Kids to adults: Get off your phones and see what really matters
Are you reading this on your phone? One of our bright young What Matters? Competition finalists might have a thing or two to say about that.
"Adults love to lecture children about the dangers of spending too much time on technology. I wonder if any of them have wondered about the effect of their addiction to technology, on their children?" writes Miriam Warwick-Smith, Year 5/6 category runner-up for NSW/ACT.
"I'd hate to grow up in a generation where people have no social skills. It looks like I have no choice."
The What Matters? Competition, run by the Whitlam Institute within Western Sydney, asks kids in Years 5 to 12 across NSW, the ACT and Tasmania to put their thoughts into words and write about what matters to them. This year's competition attracted a record-breaking 3754 entries from NSW/ACT alone – an extraordinary number.
The young people who have entered What Matters? this year have written thoughtfully and passionately on an incredible array of themes, putting paid to the idea that this generation is self-focused and disengaged.
The finalists have written powerfully about pertinent contemporary issues including the importance of strong political leadership, human trafficking, feminism, child slavery, terrorism and the experiences of refugees, as well as hopeful essays on the importance and transcendence of music, and the creation of harmony.
"Look at my family, for example, we truly show that almost anything is possible. We created harmony amongst two totally different religions. I was born in a family with parents from two different religions, two different languages, and two different ethnic groups," writes Darshanik Aryal, the NSW/ACT Year 5/6 category winner.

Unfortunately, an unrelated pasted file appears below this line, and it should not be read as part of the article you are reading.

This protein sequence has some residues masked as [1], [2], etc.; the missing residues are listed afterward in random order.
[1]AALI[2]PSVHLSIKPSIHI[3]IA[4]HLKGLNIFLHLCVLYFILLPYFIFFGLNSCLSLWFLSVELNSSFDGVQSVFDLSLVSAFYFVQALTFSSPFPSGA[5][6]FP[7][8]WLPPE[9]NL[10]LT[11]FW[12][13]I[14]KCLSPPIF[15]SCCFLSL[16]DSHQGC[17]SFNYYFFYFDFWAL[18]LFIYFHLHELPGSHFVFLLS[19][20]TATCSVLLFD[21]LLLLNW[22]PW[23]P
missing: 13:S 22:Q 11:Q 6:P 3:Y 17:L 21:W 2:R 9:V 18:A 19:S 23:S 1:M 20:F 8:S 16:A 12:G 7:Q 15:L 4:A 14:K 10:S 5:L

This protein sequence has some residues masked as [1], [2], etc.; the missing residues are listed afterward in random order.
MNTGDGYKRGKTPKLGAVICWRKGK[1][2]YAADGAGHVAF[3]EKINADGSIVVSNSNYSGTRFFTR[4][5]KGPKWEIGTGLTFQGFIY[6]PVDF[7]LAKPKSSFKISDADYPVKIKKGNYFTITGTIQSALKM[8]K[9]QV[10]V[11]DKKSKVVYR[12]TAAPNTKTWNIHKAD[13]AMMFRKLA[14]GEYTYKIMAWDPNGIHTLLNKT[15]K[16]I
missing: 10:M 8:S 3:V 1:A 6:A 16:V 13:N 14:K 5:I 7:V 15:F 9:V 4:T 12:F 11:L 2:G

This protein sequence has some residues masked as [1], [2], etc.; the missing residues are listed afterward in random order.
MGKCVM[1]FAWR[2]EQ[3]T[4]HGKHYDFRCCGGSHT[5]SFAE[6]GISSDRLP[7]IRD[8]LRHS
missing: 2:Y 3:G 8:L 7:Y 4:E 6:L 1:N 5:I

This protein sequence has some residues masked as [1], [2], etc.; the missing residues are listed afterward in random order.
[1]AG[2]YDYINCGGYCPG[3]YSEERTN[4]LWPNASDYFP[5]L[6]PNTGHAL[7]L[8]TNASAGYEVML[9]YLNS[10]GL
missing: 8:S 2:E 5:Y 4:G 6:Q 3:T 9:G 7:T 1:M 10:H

"If we created harmony in our house, why is it so hard for the world to create peace? We create peace at home, at school, and in our community without even knowing."
The announcement of the Overall Competition Winner will be made at the What Matters? Award Ceremony on Tuesday 2 August at 3pm. The Ceremony will be held at the historic Female Orphan School, home to the Whitlam Institute.
NSW/ACT Competition Finalists:
Year 5/6 Winner Darshanik Aryal, Harmony Matters, Ironbark Ridge Public School, Rouse Hill
Year 5/6 Runner Up Miriam Warwick-Smith, Relationships Matter, St Aidan's Primary, Rooty Hill
Year 7/8 Winner Saakshi Koul, We Matter, Ryde Secondary College
Year 7/8 Runner Up Imogen Rogers, Music Matters, Penrith Christian School
Year 9/10 Winner Ramneek Thind, 21st Century Slavery, Blacktown Girls High School
Year 9/10 Runner Up Kirti Sharma, Human Trafficking – A crime against humanity, William Carey Christian School, Prestons
Year 11/12 Winner Madeleine Mott, We Matter, Holy Spirit College, Bellambi
Year 11/12 Runner Up Nicholas Raphael, Character Matters, William Clarke College, Kellyville
Tasmania Competition Finalists:
Year 5/6 Winner Pearl Parker, Growing up without knowing my birth parents, Campbell Street Public School, North Hobart
Year 5/6 Runner Up Amelia Fahey-Hankey, Waiting for the Sunrise, South Hobart Public School
Year 7/8 Winner Jaimee Narracott, Somewhere in the world, Huonvile High School
Year 7/8 Runner Up Airlee Lawson, The story of one, Huonville High School
Year 9/10 Winner Jem Nalder, It's not just a game, Taroona High School
Year 9/10 Runner Up Stacey Fox, What Matters, Huonville High School
Year 11/12 Winner Chloe Last, You're not alone, Hellyer College, Burnie
For interviews with finalists and Whitlam Institute Director Eric Sidoti, photo opportunities and more information please contact:
Amy Sambrooke, Communications Manager, Whitlam Institute, 0421 784 253 or email@example.com
Jenna Beck, Communications Coordinator, Whitlam Institute, 0415 190 405 or firstname.lastname@example.org
Having a baby brings enough stress and uncertainty without having to deal with a pandemic. Added to that is the difficult decision to have a recently developed vaccine or not.
Opinion: Is the truth out there? How the Harvard-based Galileo Project will search the skies for alien technology
Can we find alien technology? That is the ambitious goal of the Galileo Project, launched this week by Harvard astrophysicist Avi Loeb with substantial private financial backing.
3Bridges and Western Sydney University have announced a new partnership to produce a White Paper on 3Bridges Early Years Support Service (EYSS).